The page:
Later that day, they all agreed unanimously. I had nothing. But over the course of two days, hours upon hours, they taught me some simple pop n lock moves that anyone could do with enough practice.
"Come back tomorrow!" the guy told me late that Sunday. I was set to get on the Amtrak in an hour.
"I...um..." I was recalling the deal I had made with the friends of my aunt and uncle. But...surely I could catch the train again early that next morning, after they had left the house, and be home again before they arrived. I'd be breaking the 'in-home by dusk' rule they imposed, but my 17 year old mind assured me rules were meant to be broken.
"Okay. I'll show you what I got!" I said confidently.
The guy shook his head and laughed. "Girl, you ain't got shit yet."
And this was how I spent my summer. On Friday mornings, I boarded the train to
Manhattan, kissed the
friends of friends hello, got on the subway to Brooklyn,
and danced amongst my new friends. We would dance for hours, only breaking
occasionally to buy Snickers ice cream bars and bottled water for the group.
Sunday evening, I would board the train again to come back to Philly.
Throughout the week, I would either be running wild through Philly, or I would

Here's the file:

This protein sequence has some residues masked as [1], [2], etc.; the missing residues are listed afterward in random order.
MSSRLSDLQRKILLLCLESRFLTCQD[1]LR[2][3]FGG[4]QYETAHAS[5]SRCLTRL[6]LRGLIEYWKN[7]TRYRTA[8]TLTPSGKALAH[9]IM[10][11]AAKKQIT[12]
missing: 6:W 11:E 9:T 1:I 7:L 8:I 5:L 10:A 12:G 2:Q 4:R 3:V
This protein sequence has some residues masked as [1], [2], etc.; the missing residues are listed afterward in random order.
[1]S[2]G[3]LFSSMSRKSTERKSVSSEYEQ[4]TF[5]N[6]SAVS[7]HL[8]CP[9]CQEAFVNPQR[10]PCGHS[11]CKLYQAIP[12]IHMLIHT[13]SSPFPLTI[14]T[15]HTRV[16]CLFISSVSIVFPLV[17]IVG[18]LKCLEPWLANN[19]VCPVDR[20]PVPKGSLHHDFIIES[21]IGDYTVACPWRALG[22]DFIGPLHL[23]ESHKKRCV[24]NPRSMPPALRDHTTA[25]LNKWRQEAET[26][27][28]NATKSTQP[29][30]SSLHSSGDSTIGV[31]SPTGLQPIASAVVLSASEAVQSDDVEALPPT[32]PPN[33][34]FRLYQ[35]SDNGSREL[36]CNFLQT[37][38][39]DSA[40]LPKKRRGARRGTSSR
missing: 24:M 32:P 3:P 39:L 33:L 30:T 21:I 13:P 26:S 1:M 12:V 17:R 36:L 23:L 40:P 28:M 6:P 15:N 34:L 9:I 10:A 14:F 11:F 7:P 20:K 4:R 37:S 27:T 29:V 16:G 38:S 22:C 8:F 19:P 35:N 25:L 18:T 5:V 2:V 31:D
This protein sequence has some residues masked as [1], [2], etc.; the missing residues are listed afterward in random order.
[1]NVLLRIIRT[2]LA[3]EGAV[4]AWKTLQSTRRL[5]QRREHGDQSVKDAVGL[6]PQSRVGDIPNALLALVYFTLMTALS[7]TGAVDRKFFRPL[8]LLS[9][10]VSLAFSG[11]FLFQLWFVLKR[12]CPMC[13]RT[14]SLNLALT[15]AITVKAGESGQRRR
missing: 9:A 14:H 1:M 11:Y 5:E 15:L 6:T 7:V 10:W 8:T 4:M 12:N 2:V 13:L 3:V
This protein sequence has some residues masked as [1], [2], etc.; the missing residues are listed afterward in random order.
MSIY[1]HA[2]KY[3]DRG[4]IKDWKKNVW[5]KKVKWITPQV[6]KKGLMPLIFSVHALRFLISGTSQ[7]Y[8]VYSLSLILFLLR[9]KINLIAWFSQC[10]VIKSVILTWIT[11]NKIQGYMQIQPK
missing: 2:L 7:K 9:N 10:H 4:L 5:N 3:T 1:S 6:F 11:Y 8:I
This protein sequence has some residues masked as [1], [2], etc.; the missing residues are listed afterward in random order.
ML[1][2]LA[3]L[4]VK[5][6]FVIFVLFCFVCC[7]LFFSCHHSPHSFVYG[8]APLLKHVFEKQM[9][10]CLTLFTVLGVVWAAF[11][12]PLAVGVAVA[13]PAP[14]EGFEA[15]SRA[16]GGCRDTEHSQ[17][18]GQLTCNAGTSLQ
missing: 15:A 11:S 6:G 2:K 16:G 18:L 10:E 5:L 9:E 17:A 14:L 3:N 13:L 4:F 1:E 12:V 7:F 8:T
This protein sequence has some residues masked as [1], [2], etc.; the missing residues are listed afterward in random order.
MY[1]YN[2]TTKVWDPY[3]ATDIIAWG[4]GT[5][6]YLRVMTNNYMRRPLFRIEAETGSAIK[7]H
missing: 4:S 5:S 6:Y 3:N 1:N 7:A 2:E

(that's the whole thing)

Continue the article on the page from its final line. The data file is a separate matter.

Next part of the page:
secretly be on the train again to NYC for the day to dance some more. I
remember I even got special dance clothes. Ever see the girl the guy is dancing
for at the end of Dirty Vegas' Days Go By music video? That's what I looked
like. Solid white Reeboks, knee high socks, little shorts, tank-top, hat just off
to the side of my head, and big goddamn hoop earrings. And I was truly learning
how to truly pop n lock, something I never thought I was ever capable of
learning, much less doing. And I was getting really good at it.
People actually gave us money on a regular basis. I guess they figured we were homeless and orphaned kids, and lived off of dancing for a buck or two. My friends were offended at first, but I quickly shushed them and insisted that if we started saving this money, minus the costs of Snickers ice cream bars, they could get on a train and come see me and dance in Philly. So we put out a small box, danced our asses off, and each night it was filled to the brim with paper. We never lied nor solicited the money, and people never asked - they just gave it to us. People gave us so much money, that at the end of each week, there was enough money for six or seven of them to pay roundtrip train fare, and then come visit me in Philly and dance.
It was the life.
At the end of summer, I tried to convince my mom to let me stay in Philly and finish school there, and she demanded I come home and we would "discuss it further". I kicked. I screamed. I told her that she would have to let me stay, or else I would just run away. But eventually, I boarded a plane on September 9th. Two days later, the
Towers fell, not more than a few
blocks from where that
couple lived. Amongst all the shock, sadness, and horror, I realized I wasn't
going to be able to go back and live there; I realized things never stay the